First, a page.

etching on wove paper
image: 45,4 x 38,1 cm / sheet: 66,7 × 57,8 cm (image: 17 7/8 x 15 in. / sheet: 26 1/4 x 22 3/4 in.)
signed with monogram lower right, numbered lower left '45/46' edition of 46 + 12 A.P.
Freud commenced with his studies of the human figure in the late 1950s, and thus at a time in which figurative painting had lost its significance, when Abstract Expressionism, the European Art informel and incipient Pop Art dominated the art world. Starting with portraits and semi-nudes, these were supplemented as of the 1960s by complete nudes. The intensive artistic examination of the human body in all its facets remained at the core of Freud’s art until his death in 2011. Freud’s models, who he always portrayed in the seclusion of his studio, were mainly friends, relatives, people from his closer circle, or even himself. The approach to his models was very personal and the sessions were extremely long.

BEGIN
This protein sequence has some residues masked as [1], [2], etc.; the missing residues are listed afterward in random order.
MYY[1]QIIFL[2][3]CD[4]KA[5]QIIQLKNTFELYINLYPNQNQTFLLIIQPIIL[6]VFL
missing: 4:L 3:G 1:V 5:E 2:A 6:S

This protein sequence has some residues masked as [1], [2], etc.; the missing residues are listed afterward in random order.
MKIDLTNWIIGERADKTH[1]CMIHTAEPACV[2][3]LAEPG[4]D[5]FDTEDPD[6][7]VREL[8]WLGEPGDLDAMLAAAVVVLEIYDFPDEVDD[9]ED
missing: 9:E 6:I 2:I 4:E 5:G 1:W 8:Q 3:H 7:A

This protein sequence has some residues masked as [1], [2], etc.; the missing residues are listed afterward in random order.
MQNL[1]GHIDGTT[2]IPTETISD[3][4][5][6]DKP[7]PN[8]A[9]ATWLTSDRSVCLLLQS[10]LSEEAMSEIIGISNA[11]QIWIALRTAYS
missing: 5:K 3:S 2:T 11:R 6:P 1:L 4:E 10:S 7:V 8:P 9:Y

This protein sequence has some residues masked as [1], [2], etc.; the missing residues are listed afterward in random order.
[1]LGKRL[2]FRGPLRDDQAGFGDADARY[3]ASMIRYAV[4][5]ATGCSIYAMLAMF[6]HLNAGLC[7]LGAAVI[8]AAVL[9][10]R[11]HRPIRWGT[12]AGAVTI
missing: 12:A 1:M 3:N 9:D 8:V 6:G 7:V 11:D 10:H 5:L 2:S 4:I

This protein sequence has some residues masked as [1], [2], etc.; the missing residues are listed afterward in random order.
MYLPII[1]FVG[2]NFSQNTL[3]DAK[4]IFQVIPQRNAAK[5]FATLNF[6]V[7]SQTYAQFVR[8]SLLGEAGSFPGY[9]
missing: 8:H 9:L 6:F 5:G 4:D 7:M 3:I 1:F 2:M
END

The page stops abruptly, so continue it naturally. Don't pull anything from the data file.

The “Donegal Man” represented in the etching is the Irish entrepreneur Pat Doherty, to whom Freud dedicated two oil paintings and this etching. The first painting was created over the course of 100 sessions, the second required 85 and the third sketch for the etching 35 - each of these sittings lasted a good three hours. The result is a typical Freudian character study, which also reveals its painterly qualities as an etching.